Why Erin And Ben Napier's Kids Are Banned From Social Media Until After High School

HGTV's "Home Town" has Ben and Erin Napier to thank for making the home renovation show such a success. The husband-and-wife team are equal parts knowledgeable and adorable, making them a perfect addition to the network's roster of hosts. But the other appeal of "Home Town" is its nostalgic Americana vibe. The Napiers' Mississippi home base is the kind of place where folks spend summer evenings on their front porches sipping sweet tea, and the couple does their best to keep the classic character of the homes they overhaul. 

These days, though, the Napiers are working to get families feeling nostalgic for a simpler way of life that has nothing to do with floral wallpaper or farmhouse sinks. They're helping launch an organization called Osprey, an acronym for Old School Parents Raising Engaged Youth. Their goal is to create a national culture of parenting in which the norm is to bar kids from social media until after high school. 

Their mission statement says in part, "When we change the culture around 'everyone has it except my child' by linking arms with other parents in our communities and committing to embargo social media together beginning in the elementary grades, we set our children up for success before peer pressure can take it from them." It's a concern Erin and Ben take personally. As parents to daughters Helen, 4, and Mae, 1, they're determined to protect their girls from the dangers of Snapchat and TikTok before they're ready to handle them.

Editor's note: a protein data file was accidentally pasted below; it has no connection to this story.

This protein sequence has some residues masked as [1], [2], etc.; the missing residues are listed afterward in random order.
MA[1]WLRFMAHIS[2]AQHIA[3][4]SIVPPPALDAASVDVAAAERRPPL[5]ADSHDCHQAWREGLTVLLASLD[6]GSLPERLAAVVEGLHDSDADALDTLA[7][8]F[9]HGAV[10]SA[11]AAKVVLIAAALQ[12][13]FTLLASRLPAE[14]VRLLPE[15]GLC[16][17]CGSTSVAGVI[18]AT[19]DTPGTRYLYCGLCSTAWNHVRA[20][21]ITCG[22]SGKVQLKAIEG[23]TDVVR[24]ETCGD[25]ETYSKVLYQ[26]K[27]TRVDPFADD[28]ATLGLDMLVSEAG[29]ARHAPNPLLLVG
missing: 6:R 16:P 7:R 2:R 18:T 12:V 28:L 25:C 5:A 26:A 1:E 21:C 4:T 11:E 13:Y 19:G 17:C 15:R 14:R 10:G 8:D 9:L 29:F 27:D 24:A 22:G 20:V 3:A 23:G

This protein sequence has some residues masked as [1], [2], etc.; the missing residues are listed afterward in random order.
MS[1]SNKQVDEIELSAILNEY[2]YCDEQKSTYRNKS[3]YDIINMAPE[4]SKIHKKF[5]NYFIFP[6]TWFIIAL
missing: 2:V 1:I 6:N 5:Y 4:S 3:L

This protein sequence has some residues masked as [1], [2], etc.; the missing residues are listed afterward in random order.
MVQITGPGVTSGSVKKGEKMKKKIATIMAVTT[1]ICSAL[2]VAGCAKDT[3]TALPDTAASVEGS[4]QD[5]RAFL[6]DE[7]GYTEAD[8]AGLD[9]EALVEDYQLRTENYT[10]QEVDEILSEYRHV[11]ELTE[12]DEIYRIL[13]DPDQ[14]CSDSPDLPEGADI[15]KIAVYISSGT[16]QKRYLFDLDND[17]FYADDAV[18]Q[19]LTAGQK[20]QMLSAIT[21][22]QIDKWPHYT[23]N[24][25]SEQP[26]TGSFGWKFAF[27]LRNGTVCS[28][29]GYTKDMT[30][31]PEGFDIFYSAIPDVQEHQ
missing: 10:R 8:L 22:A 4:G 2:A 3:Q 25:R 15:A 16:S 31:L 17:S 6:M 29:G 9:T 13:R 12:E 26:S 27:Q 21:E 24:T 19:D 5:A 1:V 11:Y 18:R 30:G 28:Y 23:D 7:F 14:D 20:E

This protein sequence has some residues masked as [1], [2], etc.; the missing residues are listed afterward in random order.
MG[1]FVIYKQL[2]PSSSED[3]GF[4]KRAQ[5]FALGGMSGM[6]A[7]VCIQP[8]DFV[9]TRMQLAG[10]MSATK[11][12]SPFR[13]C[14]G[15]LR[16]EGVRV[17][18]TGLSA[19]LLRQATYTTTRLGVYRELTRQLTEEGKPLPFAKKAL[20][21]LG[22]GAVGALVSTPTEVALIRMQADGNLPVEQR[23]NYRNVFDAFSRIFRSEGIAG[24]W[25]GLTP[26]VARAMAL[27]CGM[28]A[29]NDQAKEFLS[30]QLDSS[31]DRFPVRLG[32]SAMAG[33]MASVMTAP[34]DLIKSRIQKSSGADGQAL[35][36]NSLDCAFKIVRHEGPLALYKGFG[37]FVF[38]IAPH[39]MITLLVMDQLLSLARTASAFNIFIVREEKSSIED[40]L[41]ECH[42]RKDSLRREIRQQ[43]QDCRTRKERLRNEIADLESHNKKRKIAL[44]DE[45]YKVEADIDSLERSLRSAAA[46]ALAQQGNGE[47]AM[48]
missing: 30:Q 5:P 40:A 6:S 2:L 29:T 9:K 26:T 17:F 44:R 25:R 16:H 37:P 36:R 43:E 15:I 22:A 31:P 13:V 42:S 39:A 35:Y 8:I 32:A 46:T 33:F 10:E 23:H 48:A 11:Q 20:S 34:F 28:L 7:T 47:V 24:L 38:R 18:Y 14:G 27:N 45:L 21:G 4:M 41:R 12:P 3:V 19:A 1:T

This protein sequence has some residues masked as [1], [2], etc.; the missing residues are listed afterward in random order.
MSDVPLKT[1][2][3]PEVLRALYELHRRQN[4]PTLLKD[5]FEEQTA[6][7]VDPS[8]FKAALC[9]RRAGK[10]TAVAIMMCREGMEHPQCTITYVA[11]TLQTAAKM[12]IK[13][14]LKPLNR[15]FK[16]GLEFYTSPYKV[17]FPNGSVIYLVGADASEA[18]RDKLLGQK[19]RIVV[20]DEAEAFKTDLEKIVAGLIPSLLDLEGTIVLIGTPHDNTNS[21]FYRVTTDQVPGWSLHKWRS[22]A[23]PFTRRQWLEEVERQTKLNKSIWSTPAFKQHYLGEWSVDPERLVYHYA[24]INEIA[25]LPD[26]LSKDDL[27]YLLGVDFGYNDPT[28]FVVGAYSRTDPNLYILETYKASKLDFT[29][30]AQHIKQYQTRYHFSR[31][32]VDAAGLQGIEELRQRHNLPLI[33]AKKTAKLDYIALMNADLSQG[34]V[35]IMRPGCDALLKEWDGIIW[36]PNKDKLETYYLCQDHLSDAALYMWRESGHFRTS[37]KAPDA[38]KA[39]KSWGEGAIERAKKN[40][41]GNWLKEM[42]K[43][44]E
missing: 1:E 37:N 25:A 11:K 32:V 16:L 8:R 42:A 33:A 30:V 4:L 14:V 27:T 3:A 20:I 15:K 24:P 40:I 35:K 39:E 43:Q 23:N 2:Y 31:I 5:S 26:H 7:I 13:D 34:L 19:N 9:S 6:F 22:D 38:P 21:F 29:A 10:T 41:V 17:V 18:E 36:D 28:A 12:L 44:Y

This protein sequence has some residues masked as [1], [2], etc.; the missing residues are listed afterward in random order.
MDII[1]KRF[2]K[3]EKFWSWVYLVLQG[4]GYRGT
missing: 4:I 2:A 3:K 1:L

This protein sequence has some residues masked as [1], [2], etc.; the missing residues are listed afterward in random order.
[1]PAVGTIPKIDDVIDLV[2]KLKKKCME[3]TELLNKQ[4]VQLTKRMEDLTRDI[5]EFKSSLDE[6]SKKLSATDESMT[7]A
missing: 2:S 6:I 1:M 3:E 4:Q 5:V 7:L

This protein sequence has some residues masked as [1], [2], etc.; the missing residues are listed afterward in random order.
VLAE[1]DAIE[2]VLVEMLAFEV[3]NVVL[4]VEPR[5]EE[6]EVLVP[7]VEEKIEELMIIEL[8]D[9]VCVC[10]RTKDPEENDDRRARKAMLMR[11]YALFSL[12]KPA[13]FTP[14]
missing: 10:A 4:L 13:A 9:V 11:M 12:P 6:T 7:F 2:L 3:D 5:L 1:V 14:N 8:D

The Napiers urge all parents not to let minors have smartphones

"Home Town" star Ben Napier has transformed himself physically through a commitment to fitness; now, both he and his wife, Erin Napier, have transformed themselves into advocates for internet-free childhood. On their Instagram feeds, the HGTV stars are promoting the August 1 launch of their Osprey organization for parents. Noting that their kindergartener daughter doesn't expect to drive a car safely for at least a decade, the couple explained that the same logic holds true for her social media use. "If we build a culture in our home and school now where she doesn't expect access to the entire world in her pocket until she's much older, we can set her up for success," they wrote.

Experts back them up. The Mayo Clinic points to studies showing a strong link between social media use and depression in adolescents. Spending excessive time on cell phones creates a harmful disconnect and isolation from the outside world. Kids who have unlimited access to social media are also at risk of being bullied online, exposed to inappropriate content, or being contacted by strangers. 

Screen time consultant Emily Cherkin recently pointed out to NPR that screen exposure also creates high levels of dopamine (the pleasure hormone) in young brains, making it hard to focus on offline activities like school or hobbies. Thousands of "Home Town" fans have applauded the Napiers' initiative. One, however, pointed out a small paradox: "[I]t seems a bit disingenuous to be using social media to advance an anti-social media agenda."